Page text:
- The Spies: An alcoholic publisher becomes obsessed with a small-town amateur writer, believing her manuscript to be a Roman à Clef. He sends his bar buddies to her city as spies, believing heis thus going to "save her" from an abusive husband.
In his short stories there are examples of:
- Arc Number: every single time he needs a random number, he uses either 17 or 117. Every. Single. Time. It was even discussed in a newspaper column of his, in the late 1990s.
- Author Appeal: Talking about his favorite soccer team (Internacional) his favoured political party (PT, short for Partido dos Trabalhadores, or Workers' Party), or actress (Luana Piovani), one of his inspiring muses.
- Catchphrase: "Mort, Ed Mort, it's on the sign [on the door]", Echoed, and, later, "Mort, Ed Mort, it's on the sign. Someone stole my sign".
- Cultured Badass: The Analyst from Bagé, the personification of Testosterone Poisoning, is also a well read psychologist that has given lectures abroad. That said, most of his methods, such as building a Pavlovian response on a kleptomaniac by slapping the man every time the he tried to steal his mate gourd, are far from sophisticated.
- Perpetual Poverty: Ed Mort's schtick. He's so dirt-poor that the roaches in his office band together to laugh at him.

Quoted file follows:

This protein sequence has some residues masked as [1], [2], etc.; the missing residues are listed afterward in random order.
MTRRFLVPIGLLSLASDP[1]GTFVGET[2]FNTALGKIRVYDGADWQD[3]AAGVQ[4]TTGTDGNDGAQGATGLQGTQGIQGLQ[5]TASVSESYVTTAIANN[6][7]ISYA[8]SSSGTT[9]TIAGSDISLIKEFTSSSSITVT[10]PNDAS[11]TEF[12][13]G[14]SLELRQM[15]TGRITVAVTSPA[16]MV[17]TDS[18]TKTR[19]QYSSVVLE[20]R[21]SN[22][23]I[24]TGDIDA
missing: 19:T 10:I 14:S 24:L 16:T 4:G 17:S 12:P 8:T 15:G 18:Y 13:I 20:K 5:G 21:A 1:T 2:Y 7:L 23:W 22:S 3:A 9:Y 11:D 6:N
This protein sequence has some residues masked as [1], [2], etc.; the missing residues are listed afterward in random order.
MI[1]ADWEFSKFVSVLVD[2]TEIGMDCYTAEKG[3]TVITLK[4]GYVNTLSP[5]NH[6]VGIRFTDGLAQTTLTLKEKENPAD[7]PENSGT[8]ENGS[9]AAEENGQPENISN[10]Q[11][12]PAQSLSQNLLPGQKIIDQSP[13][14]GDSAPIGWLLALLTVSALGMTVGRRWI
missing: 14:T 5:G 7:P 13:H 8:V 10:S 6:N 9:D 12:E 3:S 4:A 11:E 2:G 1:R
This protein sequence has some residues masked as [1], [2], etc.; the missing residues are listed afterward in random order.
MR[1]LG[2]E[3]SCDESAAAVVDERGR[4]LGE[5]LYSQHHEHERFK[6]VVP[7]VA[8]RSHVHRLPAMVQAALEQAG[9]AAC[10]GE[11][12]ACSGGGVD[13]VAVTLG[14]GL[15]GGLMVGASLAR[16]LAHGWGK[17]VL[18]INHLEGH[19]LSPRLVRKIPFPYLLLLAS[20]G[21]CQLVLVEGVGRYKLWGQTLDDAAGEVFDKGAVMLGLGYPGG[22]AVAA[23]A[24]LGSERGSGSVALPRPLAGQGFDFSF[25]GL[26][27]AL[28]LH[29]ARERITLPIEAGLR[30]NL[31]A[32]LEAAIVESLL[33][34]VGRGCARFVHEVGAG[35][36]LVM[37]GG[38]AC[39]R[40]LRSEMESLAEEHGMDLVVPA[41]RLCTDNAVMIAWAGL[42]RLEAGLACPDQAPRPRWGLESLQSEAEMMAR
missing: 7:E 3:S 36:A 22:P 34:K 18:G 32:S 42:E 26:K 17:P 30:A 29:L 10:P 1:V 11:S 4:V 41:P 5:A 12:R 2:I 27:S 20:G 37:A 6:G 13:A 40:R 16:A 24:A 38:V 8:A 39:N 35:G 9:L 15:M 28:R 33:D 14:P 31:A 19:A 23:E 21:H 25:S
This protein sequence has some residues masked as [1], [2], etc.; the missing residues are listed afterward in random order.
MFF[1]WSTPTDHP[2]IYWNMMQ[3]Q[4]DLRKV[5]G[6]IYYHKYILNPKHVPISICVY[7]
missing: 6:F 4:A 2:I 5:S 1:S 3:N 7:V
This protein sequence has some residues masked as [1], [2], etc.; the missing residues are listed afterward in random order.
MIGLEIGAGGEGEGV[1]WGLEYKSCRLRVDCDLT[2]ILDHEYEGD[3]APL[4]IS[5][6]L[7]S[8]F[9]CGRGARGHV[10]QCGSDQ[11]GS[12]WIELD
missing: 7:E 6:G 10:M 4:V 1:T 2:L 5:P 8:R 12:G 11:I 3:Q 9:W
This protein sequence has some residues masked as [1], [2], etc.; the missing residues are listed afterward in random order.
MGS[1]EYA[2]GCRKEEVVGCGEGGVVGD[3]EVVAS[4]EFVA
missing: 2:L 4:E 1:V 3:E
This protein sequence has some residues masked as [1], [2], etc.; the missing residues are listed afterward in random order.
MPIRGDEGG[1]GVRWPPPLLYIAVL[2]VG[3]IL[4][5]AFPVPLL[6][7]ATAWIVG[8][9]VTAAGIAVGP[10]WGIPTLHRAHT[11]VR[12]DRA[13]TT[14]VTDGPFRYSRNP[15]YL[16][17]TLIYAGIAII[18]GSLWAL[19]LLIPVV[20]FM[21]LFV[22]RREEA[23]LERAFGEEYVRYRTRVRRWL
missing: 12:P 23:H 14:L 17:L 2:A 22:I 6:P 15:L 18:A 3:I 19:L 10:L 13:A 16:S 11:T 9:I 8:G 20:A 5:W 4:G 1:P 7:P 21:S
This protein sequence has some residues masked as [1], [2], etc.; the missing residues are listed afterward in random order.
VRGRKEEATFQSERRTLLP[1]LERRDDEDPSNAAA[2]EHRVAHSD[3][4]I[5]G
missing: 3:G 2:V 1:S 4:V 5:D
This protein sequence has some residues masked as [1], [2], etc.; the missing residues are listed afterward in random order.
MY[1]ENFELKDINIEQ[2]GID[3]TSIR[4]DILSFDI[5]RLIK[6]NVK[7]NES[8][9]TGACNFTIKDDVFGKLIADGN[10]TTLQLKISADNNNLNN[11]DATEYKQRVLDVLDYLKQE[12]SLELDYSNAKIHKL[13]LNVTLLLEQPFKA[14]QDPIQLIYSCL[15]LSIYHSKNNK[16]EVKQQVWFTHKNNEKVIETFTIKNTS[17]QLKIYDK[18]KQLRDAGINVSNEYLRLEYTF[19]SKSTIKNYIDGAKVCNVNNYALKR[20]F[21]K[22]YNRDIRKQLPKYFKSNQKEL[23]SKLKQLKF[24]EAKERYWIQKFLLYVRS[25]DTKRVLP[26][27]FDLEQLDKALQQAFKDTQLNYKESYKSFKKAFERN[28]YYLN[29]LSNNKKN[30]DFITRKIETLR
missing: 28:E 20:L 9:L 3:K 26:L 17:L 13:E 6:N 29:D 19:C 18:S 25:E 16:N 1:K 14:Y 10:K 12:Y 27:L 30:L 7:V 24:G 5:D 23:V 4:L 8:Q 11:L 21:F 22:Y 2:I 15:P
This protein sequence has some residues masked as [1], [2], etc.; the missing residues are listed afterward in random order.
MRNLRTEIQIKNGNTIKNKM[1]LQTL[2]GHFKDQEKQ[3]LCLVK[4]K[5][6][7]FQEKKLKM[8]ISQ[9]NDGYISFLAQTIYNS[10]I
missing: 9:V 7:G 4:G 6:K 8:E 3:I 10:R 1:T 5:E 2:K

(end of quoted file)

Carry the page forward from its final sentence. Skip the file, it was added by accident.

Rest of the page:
- Running Gag: a lot, really, a lot, thanks to the newspaper-column thing.
- Seinfeldian Conversation: Many of his chronicles have humorous rambling, more often than not discussing words themselves (Inherently Funny Words, what he thinks they should mean, how they're pronounced, etc.).
In his novels there are examples of:
- In the detective novel "Borges And The Eternal Orangutans", the Unreliable Narrator is the single eyewitness to a highly symbolism-heavy crime scene that quickly gets messed up. The body was in a "V" position, close to a mirror, making a sign, but he can't remember exactly what was the sign it formed (and somehow this is significant for solving the crime). The chapters are properly named X, O, W, M and <>.
- Meaningful Name: In the same novel, there's a detective whose name is Cuervo (spanish for crow), who's also a specialist in Poe's work. A friend of his (Borges) jokes that Cuervo has the "privileged point of view of an insider".
- Genius Bonus: Having read a few of the books mentioned in "The Spies" turns the entire plot upside down, as the reader would know the beautiful author's novel isn't a case of Write Who You Know, but just plain old plagiarism.
- Heel Realization: In The Devil's Garden, heroic sailor Conrad realizes his Mentor is using him as a killer-for-hire.
- Hollywood Board Games: One of his short comedic stories exaggerates this trope by correlating "cheats in Battleship" with "is unreliable and not wife material". A couple of newlyweds decide to play the paper-and-pen version in between having sex in their honeymoon. The husband is dismayed to find that his wife breaks apart the aircraft carrier and scatters the fragments all over the grid. She also doesn't draw the submarine because it's so deep down, its location is unknown to even her. During the divorce, the husband explains this to his friends and they agree.
- Straw Loser: A recurring theme.
- Trolling Creator: States in many of his novels that they are part of a series about a subject in particular. They never are.
- True Art Is Angsty: The narrator of "The Spies" seems to base his life on this belief.